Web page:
Wednesday, December 13, 2017

From EMPIRE FARM & DAIRY magazine

Magenta tree at Henderberg Tree farm
Christmas trees are green.

Everyone knows that.

But what about magenta? Or blue. Or purple. Or turquoise. Or even red?

Two Christmas tree farms in Central New York — one near Canastota in Madison County and one between Verona and Rome in Oneida County — are selling colored Christmas trees this season. 

Farmers are offering trees in red, turquoise, pink, magenta, white, light blue and purple.

“It’s just something new I’m trying out this year,” said Jay Henderberg, owner/operator of Henderberg’s Tree Farm off Route 365 south of Rome. “The response we’re getting is overwhelming.”

The same is true at Romagnoli Christmas Tree Farm on Oneida Valley Road outside Canastota.

“We did a red, a white and a blue tree for a patriotic theme,” said Dewey Romagnoli. “We also have some purple and pink. I’m just experimenting with it to see how it goes.”

Henderberg opened his farm for people to come and tag colored trees for purchase. They were sold out that day.

The trees are real Christmas trees grown with care and love by the Christmas tree farmers.

Then they are colored with a food-grade colorant purchased from a company based in Wisconsin called Kirk, which makes the product in red, green, blue, white, orange, magenta, pink and light blue.

“I colored about 20 trees,” Romagnoli said. “But I saw an article about this guy in New Jersey who painted 150-200 trees and sold them all out.”

Faye Beckwith, past president of the Christmas Tree Farmers Association of New York, said she and her husband Jack, who run Beckwith’s Christmas Tree Farm in Hannibal, Oswego County, said they also bought some colorant and used it to make a purple tree for a Hannibal school function. 

Hannibal’s colors are purple, gold and white.

Both Henderberg and Romagnoli found out about the colorant at a recent meeting of the Christmas Tree Farmers Association of New York. A representative from Kirk Co. was there with the colorant and the two farmers decided to give it a whirl.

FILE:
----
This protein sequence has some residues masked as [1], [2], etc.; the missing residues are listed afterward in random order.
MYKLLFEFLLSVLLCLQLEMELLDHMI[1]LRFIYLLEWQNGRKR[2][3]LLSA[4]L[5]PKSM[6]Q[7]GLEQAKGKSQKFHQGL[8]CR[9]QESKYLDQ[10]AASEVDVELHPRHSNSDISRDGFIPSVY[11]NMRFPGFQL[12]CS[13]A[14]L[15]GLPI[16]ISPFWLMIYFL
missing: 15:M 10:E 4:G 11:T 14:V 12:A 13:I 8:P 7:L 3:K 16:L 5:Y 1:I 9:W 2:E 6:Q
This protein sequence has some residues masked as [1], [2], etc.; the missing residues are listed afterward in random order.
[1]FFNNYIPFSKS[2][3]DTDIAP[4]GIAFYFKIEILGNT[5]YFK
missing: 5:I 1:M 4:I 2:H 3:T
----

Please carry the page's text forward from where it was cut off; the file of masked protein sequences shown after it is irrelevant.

This is the second year the colorant has been sold for Christmas trees.

Here’s how it works:

The farmer sprays the colorant onto the trees. It has to be 40 degrees or warmer for the mixture to adhere well.

Once it dries, within a few hours to a day or so, it is permanent. It doesn’t wash off or come off on your hands or clothes.

It is not toxic, so if Spot or Puff or even your toddler decide to take a bite out of the tree, it will not hurt them.

It is not paint, so it contains no metals or mercury. It is environmentally safe.

Any species of tree can be colored.

The farmer has to put up a good amount of money to do the colored trees, buying not only the colorant, but also the equipment for spraying it onto the trees.

And because of the monetary investment, farmers are charging about $30 more for the colored trees, Henderberg said. He has colored 20 of his trees — Fraser firs, Canaan firs and white spruce.
“It’s new, so you don’t know how it’s going to be received,” Henderberg said.

Obviously it was well received this year, since Henderberg has sold out of his colored trees.

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